Here are 3 rules that all physicians can live by in order to make sure they avoid these mistakes and reach financial utopia.

Rule # 1 Focus on Saving a 20% Percent of Your Income

If you learn to live on 80% of your pre-tax income, then you will be in a good position for financial security for the long-term.  A big trap that many high-income professionals fall into is that they establish their standard of living on 100% of their income, leaving little to save or invest. Remember, this is paying yourself first and protecting your financial security. If you pay yourself first, the likelihood of getting into financial trouble is low.

24 April 2019

What to Expect Financially When You're Expecting

Written by David Klepeisz, CFP®, EA, Posted in Blog


In this series we will cover things you should consider financially as you prepare for your new bundle of joy. In this first installment we will cover estate planning documents.

PART 1: Review Your Estate Documents

What to Expect Financially When You're Expecting

You may be wondering why I would focus on estate planning first? According to a 2017 survey conducted by Caring.com, only 36% of adults with children under the age of 18 have a will. Which is understandable, who wants to sit around thinking about their inevitable demise?

With a child, a lot of things change financially, especially from an estate planning perspective. Prior to having children, you may have had a “sweetheart will” meaning everything would pass to your spouse or partner at your passing. Now, you have to think about what would happen to my child if something were to happen to me and my spouse or partner? Who would I want to raise him or her?

24 April 2019

Who’s In Your Corner?

Written by Barry J. Swaim, CFP®, Posted in Blog

THE BENEFITS OF WORKING WITH A FINANCIAL ADVISOR TO CREATE YOUR PERSONAL FINANCIAL LIFE PLAN
Who’s In Your Corner?

It is widely agreed upon that most of us don’t do our own plumbing, we don’t fill our own cavities, and we tend to bring our vehicles to the mechanic when they have problems. There are certain things in life where someone’s expertise is both valuable and a time saver. The same can be true of a good financial advisor.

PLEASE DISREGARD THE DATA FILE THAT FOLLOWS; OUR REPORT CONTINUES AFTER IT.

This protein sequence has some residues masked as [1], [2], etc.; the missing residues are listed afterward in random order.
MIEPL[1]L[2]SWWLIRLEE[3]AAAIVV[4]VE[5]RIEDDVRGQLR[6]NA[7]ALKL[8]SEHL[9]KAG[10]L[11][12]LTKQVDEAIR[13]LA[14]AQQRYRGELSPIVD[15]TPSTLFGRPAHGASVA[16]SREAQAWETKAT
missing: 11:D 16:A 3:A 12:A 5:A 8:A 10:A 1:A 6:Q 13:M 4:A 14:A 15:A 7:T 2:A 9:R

In an age when so much information is a keystroke away, including investment advice, it can be challenging for an investor to know if they are making good choices or if seeking out a financial advisor is worth the expense. Compounding that is the fact that investing, especially for retirement, is a long-term game. It’s hard to look ahead, oftentimes literal decades, and know that you are making the right choices. But the difficulty of seeing far into the future is exactly why a financial advisor is crucial in navigating the complexities of taxes, social security, pensions, and investing; one can help you balance risk and return responsibly and effectively. Studies have shown that having financial confidence and a sense of long-term security improves your overall well-being. So, getting on track and staying on track toward your financial goals is a good thing and taking advantage of all resources and assistance can only help.

 

15 March 2019

Physicians' Disability Insurance: Three Aspects to Consider

Posted in Blog

For most high-income professionals, having disability insurance is one of the most important aspects of your financial life.
Physicians' Disability Insurance: Three Aspects to Consider

While most doctors place the emphasis and importance on having life insurance, in our opinion disability insurance is equally important, if not more so. For example, according to the 2013 U.S. Social Security Administration fact sheet, one in four of today’s 20-year-olds will become disabled before they retire.

The main risk that physicians face with not having adequate disability coverage is the potential loss of wages that would occur if they were to become disabled and unable to work. Given the time and financial commitment it requires to become a physician, it is prudent to hedge this risk with a disability policy that will help account for future lost wages in the event of a disability.

15 February 2019

4 Tax Breaks for High-Income Households

Written by Barry J. Swaim, CFP®, Posted in Blog

There are many tax deductions and opportunities designed specifically for low to middle earning households and they often have income limits built right in.